Re: Dave's faves

Posted: Sun Jul 21, 2019 2:07 pm
by David
I grew up on a farm, and I think "Straws like tame lightnings" is brilliant.

Re: Dave's faves

Posted: Sun Jul 21, 2019 6:23 pm
by Leaf
Yo Dave :lol:

I like this at first read; I need to read it a few more times, I think, and perhaps do a little research so I can get to grips with the deep stuff I'm sensing yet can’t quite grasp yet.

In the meantime, I’m enjoying the ducks, hen, swallow, and especially the grasshopper with ‘plated face’. I think the expression ‘finds himself in space’ might be serving to launch the N’s move to ‘metaphysic’, but I need to give this more thought (obvs).

Best wishes,
Leaf

Re: Dave's faves

Posted: Sun Jul 21, 2019 7:12 pm
by David
I think that's a pretty good reading of it, Leaf. Enjoy the delving. I should say that S4 takes off in a wild metaphysical way that I can't wholly follow or fathom. I just get a sensation of the world expanding beyond my wildest dreams.

Does anybody else think he must be thinking - a bit, at least - of Bede's sparrow in S2?

Cheers

David

Re: Dave's faves

Posted: Sun Jul 21, 2019 9:21 pm
by Perry
barrett wrote:
Sun Jul 21, 2019 1:12 pm
Perry wrote:
Sat Jul 20, 2019 11:47 pm
And then "green as glass" -- what do the two have to do with each other?
I'm confused, are you asking what green and glass have to do with each other? Apart from some old bottles being obviously green, which is what I imagine this poem is referencing, all glass is green. The glass in your windows is green, if you look at the edge of a pain of glass it will be green. Older windows, being made of thicker glass, probably like the windows in the farmhouse in the poem, had a green tinge to them.
Now that I think of it, I remember looking at a pane of glass from the side and noticing that it was green. That was about 40 years ago. If all glass is green, I had forgotten that.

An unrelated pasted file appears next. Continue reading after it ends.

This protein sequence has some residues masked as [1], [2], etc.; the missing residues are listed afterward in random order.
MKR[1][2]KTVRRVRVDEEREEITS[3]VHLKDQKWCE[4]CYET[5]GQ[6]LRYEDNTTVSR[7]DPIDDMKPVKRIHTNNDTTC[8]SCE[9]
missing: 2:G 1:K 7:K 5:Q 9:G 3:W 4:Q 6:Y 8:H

Re: Dave's faves

Posted: Mon Jul 22, 2019 6:15 pm
by Leaf
I have been delving :shock:

There's a thorough analysis of the poem on the website of The Society of Classical Poets (https://classicalpoets.org/2018/08/27/analysis-of-norman-maccaigs-summer-farm/); I read this with interest, and I also enjoyed a slightly different perspective via a comment by a Charlie Southerland, in the comments section below.

I also had a quick look at the Wikipedia piece on Norman MacCaig (https://en.wikipedia.org/wiki/Norman_MacCaig), discovering that he described his religious beliefs as 'Zen Calvinism', in 'a comment typical of his half-humorous, half-serious approach to life'. I find this interesting too.

I had to refresh my memory regarding Bede's sparrow (https://www.sacred-texts.com/chr/bede/hist049.htm, 2nd para.). Yes, MacCaig might have the sparrow in mind with his description of the swallow's quick flicker through the barn. That might tie in with the grasshopper's entry into space. Is it possible MacCaig sees in the grasshopper's crossed-leg position some form of Zen meditation? I think he (MacCaig) turns to metaphysics to avoid contemplating the void, i.e. death. He finds comfort in the 'metaphysic hand', as it grants him not only presence rather than absence within the universe, but also centrality. I don't really know what 'Zen Calvinism' means, though. I'll have to research this too :lol:

Best wishes,
Leaf

Re: Dave's faves

Posted: Thu Jul 25, 2019 5:51 am
by Elphin
One of my all time favourites.

Easy to imagine the odd pieces of straw as lightnings.

You may recall my own take on Summer Farm

Zen Calvinism in the Farmyard

(after Summer Farm by Norman Maccaig)

I am not just a one eyed hen, pecking
at nothing at all. I am a worker,
searching among these scratchings for something
bigger than metaphysical. A seed,
a roof, some feed, some space in this coop
to brood, free from the craw of the rooster.
While the old cock a-doodle-doos his floozies
I will warm the eggs to grace your table.

But all the time, with my other eye
I will watch the pile of selves that stands
in farm within farm, lest one should forsake
such idle contemplation and return
to this world, to make soup, to plunge
me cluck and claw into the boiling-pot.

Re: Dave's faves

Posted: Thu Jul 25, 2019 11:18 am
by David
I don't remember that one, Elph. (I assume you still prefer "Elph" here.) But I think it's great.

Perhaps we should all write NM tribute poems.

David